Sunday, October 21, 2007

A Bridge too Far for Ashton's Army

Well, there's no shame in being beaten by the best. Despite tearing up the form book, the play book and any other book you care to mention, England's oak-strong World Cup challenge was finally neutralised by a clinical Springbok team, who adopted their opponent's tactics in closing out a second world title.

On the day (or evening, rather), there can be few complaints from Brian Ashton and his team, after vastly-overachieving in the tournament's final equation. Had South Africa blown the English away, it would have provided a bitter after-taste to the deposed champion's sweet run to the final; but the two teams tussled competitively, and it's no disservice to the Boks to say it could have gone either way.

The Cueto 'try' call was of course crucial. The extra points would have almost certainly allowed England to mount a more credible challenge during the game's dying moments, and the boot of Monsieur Jonny may well have become the deciding factor once again. Although I'm of the mind that the attacking team should benefit when there is such an element of doubt for the TMO to take into account, probably, just about, on balance, extremely grudgingly, Stuart Dickinson - probably - got it right.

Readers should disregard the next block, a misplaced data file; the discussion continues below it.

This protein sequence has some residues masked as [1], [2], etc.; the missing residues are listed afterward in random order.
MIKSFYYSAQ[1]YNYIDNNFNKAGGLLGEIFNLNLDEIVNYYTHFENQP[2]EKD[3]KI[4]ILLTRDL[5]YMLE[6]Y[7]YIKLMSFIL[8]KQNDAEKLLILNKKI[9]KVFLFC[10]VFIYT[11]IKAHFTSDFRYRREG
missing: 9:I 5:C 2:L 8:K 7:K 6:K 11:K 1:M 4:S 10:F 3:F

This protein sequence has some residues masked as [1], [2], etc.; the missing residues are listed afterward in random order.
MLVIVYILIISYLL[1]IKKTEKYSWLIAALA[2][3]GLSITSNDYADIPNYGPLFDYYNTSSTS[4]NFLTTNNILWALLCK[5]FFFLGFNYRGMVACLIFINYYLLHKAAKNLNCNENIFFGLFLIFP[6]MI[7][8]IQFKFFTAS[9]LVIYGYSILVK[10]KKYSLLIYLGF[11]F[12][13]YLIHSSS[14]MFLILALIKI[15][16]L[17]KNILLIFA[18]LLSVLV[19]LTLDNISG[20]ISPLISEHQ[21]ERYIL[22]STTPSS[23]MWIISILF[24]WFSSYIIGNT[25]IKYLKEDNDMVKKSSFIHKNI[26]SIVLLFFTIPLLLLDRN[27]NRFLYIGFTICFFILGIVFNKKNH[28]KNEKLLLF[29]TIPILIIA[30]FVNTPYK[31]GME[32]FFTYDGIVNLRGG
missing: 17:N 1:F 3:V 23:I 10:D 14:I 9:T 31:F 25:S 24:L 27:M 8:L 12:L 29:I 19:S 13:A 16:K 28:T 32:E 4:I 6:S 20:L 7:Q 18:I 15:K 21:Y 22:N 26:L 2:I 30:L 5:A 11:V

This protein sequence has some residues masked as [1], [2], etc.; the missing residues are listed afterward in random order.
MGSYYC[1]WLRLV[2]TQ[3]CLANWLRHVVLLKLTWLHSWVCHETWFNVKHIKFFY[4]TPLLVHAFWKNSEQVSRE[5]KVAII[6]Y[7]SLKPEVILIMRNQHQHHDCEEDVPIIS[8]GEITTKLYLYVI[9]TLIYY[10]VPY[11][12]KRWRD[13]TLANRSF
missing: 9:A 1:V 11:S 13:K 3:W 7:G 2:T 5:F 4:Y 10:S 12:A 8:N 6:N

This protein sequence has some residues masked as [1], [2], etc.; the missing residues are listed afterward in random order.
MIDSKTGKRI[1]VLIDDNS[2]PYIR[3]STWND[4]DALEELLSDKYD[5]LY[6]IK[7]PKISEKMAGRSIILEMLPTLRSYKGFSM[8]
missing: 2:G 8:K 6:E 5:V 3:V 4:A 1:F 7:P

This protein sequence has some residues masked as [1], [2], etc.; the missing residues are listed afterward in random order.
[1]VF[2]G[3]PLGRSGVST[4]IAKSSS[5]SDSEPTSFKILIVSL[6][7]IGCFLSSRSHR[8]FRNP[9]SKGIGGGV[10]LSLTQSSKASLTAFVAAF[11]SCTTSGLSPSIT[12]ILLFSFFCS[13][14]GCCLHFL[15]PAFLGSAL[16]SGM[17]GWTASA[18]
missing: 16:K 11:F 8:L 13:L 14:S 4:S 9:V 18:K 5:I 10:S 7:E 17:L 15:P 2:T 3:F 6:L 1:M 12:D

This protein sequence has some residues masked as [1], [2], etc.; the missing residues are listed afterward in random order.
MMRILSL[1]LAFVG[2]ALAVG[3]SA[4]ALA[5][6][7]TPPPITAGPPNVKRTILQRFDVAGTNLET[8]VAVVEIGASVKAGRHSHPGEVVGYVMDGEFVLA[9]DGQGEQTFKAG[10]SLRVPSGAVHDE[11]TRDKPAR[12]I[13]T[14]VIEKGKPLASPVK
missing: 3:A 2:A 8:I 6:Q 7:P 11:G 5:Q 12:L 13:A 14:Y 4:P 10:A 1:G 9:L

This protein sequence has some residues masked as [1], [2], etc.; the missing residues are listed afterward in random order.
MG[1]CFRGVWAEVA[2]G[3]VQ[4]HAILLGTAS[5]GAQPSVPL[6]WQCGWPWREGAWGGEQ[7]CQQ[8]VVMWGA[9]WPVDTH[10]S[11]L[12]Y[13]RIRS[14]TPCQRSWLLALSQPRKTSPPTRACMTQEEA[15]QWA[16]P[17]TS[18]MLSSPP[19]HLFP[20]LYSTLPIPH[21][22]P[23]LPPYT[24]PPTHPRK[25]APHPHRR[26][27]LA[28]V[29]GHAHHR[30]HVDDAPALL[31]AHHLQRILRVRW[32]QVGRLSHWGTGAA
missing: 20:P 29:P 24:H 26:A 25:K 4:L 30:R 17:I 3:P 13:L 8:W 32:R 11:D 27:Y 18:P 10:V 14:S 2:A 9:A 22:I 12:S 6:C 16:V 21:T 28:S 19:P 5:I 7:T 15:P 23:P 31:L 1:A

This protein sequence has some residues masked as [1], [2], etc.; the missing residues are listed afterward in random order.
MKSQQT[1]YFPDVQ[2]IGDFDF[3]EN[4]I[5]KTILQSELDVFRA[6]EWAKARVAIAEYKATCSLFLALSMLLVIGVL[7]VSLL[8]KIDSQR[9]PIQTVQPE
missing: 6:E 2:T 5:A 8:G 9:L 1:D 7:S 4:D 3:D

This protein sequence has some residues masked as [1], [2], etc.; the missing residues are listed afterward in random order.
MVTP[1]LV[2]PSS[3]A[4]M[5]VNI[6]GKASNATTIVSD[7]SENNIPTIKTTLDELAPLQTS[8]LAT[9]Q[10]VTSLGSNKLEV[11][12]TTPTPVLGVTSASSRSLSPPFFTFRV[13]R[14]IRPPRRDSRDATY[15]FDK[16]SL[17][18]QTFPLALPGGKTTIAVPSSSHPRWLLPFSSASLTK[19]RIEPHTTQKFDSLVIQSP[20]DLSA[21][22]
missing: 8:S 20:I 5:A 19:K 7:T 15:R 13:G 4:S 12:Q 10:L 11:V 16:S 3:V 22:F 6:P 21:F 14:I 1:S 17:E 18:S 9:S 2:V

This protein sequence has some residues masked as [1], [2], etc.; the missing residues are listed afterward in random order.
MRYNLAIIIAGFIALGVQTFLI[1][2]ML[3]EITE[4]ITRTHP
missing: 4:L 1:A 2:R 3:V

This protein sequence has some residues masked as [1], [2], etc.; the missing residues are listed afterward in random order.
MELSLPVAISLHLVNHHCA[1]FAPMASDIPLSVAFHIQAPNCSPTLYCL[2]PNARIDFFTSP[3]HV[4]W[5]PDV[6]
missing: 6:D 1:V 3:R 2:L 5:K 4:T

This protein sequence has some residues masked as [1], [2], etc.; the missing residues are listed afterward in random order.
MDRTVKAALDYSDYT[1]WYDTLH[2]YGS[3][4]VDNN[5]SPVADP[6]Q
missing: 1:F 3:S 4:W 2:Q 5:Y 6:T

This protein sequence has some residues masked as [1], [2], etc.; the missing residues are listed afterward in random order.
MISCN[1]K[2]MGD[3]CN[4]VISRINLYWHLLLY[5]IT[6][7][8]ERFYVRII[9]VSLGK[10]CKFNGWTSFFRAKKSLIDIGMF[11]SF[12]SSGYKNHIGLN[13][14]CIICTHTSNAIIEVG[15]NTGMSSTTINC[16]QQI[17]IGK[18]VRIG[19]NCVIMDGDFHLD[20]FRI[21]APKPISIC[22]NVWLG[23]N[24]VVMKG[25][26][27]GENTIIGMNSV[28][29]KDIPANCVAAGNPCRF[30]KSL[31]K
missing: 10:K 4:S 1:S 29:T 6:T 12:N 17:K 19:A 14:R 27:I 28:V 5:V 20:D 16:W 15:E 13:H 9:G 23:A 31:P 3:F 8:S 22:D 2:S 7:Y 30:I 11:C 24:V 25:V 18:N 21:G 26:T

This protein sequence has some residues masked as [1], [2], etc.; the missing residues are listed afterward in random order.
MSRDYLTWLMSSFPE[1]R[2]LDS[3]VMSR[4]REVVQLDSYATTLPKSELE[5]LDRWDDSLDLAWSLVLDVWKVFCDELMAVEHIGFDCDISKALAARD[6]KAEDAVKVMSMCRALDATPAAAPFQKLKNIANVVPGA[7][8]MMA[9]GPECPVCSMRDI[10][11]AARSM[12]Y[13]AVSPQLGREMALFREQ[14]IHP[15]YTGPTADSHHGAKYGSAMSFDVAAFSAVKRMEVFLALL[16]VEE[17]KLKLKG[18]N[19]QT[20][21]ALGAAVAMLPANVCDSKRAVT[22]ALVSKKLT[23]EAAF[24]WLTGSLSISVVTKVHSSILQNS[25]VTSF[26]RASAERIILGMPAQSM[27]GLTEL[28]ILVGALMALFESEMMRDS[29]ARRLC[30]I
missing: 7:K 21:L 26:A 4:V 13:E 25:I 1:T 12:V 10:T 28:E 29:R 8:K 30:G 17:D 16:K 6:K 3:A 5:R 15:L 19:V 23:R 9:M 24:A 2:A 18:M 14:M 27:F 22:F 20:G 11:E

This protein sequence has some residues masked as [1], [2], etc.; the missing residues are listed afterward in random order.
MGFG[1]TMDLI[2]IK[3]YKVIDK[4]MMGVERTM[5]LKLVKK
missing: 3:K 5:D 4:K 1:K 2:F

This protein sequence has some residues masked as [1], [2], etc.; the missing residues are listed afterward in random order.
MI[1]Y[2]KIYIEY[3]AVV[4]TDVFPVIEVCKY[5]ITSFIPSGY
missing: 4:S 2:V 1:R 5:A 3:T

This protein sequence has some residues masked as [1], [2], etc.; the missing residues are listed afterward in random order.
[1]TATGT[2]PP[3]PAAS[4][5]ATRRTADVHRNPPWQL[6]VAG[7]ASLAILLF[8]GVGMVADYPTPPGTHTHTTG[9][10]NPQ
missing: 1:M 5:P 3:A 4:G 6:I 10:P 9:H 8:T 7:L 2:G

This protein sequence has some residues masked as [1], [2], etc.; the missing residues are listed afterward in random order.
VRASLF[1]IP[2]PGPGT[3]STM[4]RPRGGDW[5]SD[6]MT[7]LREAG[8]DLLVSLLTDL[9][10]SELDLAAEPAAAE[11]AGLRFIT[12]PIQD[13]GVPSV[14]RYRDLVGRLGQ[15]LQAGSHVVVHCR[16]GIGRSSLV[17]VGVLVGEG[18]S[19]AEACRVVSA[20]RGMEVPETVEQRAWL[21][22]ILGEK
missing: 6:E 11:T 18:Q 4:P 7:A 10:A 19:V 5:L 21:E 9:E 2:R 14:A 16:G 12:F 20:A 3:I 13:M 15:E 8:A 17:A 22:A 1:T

Allain Rolland's 'crossing' decision - a far worse call - some 15 minutes later, effectively ended it for Phil Vickery and co. Despite allowing an almost identical incident involving Bryan Habana to pass unnoticed, Rolland decided that Cueto had used Ben Kay to obstruct the South African tacklers, allowing a different boot, this time belonging to tyro Francois Steyn, to put England's chances to bed. The decision didn't look hugely significant at the time, but had England been awarded a similar penalty beforehand then the difference would probably have been reduced to three points again. Ah, for ifs and buts...

South Africa were my own tip from the start, and they've played the most consistently well since touching down in France. But England have salvaged a lot from their increasingly durable performances, and should now set about getting their house in order so that the post-World Cup blues does not strike twice.

Although I thought the grinding, forwards-based style of play championed by England in '03 was as dated as Martin Corry's haircut, it prevailed again; but invention with the ball in hand must be added to satisfy onlookers and ensure that the team is not simply outmuscled in future. If the blend can be perfected, there may be fewer surprises next time they get the Web-Ellis out of its cupboard...

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Anonymous Madra said...

People should read this.

2:10 AM, November 11, 2008  

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